london tube sign

London Tube Sign

London’s tube map is another famous sight, easily recognisable to tourists (scroll back up a bit for the map). The 11 tube lines on the map are not named by colours, but rather have specific names, like:

  • Central line – red,
  • Circle line – yellow or
  • Picadilly line – dark blue,  to name the largest ones.

Each tube line has its colour but those are sometimes so similar naming the lines after the colours simply didn’t stick around.

Tourist notes for using the Tube

  1. One of the lines, the Elizabeth Line is more of a railway rather than a Tube line.
  2. To find the exit on the tube station, follow the “Way out” signs. “Exit” signs don’t exist.
  3. Some of the tube stations have endless spiral stairs, so whenever possible take a lift.
  4. The tube map indicates exactly which stations offer step-free, wheelchair-accessible exits.
  5. Children under 11 years old can travel on the tube for free.
  6. The Tube operates between 5 am and midnight and is closed for the night.

London Buses

The red double-decker buses are what London is famous for. Even though the Tube is considered the quickest way to move around, London’s buses have a special charm to them. Traveling on London buses is an experience. If you can, save some time in London to hop on a bus, go up on the top deck, sit in front (if free), and enjoy the amazing views.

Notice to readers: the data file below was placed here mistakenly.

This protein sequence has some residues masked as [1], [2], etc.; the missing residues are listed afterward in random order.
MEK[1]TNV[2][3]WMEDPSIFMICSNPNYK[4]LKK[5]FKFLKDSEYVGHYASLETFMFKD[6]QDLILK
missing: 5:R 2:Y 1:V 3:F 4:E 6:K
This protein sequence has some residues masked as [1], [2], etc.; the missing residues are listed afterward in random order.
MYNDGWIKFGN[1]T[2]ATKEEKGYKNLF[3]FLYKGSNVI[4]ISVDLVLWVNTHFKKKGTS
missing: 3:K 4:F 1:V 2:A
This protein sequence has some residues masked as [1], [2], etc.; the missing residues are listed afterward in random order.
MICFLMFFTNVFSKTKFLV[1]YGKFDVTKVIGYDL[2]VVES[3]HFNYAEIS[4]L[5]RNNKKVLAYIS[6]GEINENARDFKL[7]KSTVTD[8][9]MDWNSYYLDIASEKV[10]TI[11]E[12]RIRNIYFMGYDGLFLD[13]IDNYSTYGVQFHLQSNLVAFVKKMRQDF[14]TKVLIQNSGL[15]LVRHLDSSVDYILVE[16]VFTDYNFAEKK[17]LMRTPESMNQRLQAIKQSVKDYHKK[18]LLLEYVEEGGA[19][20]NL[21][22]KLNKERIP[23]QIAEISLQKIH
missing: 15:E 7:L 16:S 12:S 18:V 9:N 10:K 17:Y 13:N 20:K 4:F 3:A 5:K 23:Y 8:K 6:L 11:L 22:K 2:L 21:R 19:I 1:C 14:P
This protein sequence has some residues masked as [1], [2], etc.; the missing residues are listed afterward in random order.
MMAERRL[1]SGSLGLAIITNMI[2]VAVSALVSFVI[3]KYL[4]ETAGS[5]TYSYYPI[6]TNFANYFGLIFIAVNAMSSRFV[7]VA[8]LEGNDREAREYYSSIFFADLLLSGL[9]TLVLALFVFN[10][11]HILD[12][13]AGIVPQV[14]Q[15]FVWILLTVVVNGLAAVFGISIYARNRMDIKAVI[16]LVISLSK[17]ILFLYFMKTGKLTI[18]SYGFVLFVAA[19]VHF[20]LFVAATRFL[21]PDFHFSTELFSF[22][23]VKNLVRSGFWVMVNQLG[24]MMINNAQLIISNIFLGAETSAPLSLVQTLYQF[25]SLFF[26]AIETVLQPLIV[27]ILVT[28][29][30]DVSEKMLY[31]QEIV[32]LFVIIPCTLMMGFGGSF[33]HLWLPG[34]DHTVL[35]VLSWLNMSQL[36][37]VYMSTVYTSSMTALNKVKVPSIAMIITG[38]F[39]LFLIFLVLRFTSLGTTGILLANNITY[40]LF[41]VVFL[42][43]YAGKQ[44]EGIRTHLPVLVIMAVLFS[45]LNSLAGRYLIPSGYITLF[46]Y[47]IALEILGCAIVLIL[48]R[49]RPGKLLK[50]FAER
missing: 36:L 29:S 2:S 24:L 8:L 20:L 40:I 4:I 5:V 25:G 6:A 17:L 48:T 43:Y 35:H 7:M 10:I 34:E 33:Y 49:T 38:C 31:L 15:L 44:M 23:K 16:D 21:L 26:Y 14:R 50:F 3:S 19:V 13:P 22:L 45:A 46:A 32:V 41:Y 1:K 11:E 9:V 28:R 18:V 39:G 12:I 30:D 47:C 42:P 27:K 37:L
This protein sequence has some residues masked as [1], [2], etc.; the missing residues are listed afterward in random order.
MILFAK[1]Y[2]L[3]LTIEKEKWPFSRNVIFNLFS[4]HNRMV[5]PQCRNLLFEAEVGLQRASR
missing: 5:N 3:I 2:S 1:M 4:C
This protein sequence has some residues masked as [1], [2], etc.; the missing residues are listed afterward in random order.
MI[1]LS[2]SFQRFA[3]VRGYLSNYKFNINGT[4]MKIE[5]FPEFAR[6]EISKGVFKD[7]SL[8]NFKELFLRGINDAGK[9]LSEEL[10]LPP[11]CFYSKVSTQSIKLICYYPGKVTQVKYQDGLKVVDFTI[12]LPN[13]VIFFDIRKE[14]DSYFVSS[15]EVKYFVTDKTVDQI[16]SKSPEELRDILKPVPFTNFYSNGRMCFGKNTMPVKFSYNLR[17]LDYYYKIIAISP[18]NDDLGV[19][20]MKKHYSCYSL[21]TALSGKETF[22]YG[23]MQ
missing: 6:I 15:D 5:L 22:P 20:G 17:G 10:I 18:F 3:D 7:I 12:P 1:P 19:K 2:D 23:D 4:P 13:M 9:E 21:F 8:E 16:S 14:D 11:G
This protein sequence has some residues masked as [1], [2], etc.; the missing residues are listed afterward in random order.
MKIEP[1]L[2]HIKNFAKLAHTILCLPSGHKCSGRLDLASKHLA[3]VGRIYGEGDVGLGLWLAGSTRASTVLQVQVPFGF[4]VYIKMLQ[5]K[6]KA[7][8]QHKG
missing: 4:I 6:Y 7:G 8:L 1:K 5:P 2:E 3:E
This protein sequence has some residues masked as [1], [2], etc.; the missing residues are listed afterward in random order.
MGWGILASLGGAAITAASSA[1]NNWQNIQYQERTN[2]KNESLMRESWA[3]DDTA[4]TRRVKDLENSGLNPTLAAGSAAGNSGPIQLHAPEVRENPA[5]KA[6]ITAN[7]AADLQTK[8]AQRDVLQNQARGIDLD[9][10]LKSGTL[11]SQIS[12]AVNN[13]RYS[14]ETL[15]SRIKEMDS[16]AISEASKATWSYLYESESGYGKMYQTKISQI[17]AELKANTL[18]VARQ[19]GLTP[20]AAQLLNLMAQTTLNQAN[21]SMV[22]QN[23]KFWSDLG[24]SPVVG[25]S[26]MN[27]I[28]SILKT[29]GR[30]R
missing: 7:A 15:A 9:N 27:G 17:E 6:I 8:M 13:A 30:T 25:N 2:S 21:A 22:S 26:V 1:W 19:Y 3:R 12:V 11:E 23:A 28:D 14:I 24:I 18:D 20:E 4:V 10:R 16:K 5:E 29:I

A single bus ride costs £1.75 with a cap of £5.25 per day for only bus travel.

london double-decker red bus

London Buses

London also offers a hop-on hop-off bus experience, with buses that drive a route with stops by the main attractions. This experience is not connected to the public transport system, but is a rather good alternative for sightseeing and whenever the British weather isn’t the nicest!

Tourist notes for using the London buses

  1. Cash is not accepted on buses, you can pay by card only (Oyster card, Travel Card, or contactless payment card)
  2. Bus and Tube fares can be combined.
  3. Zone fares do not apply to buses. If you have a travel card that allows traveling to 1-2 Tube zones, you can still travel in all 1-6 zones by bus.
  4. If you miss a bus (or tube as well), you will not wait longer than a couple of minutes before the next one passes by.
  5. Children under 11 years old can travel on buses for free.
  6. Most London Buses run 24/7 and are super convenient for traveling at night. Special night buses drive between midnight and 5 am.
london public transport short guide - cafesandvoyages travel italy and europe

Views from London Buses

Other types of London public transport

Yes, there are other types of London public transport, my guess is you will not be using those much or at all as a tourist. Here is the list of other London public transport types:

  • Taxis
  • London Overground
  • London Light Railway (DLR)
  • Elizabeth Line
  • London Trams
  • Road transport
  • River transport


London public transport is not as complicated, is it? I hope my short guide on London public transport comes in handy and you now feel more confident in navigating the big city. If you would wish to save this post for later, you can do so on Pinterest by clicking the photo below.

Happy London traveling!

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Hi, it's Neja

I am an expat from Slovenia,
 living in Milan since 2021 and writing a travel blog for all of you who are curious about life in Italy or traveling in Europe.

Follow me on my journey and learn everything about Italy and the European destinations.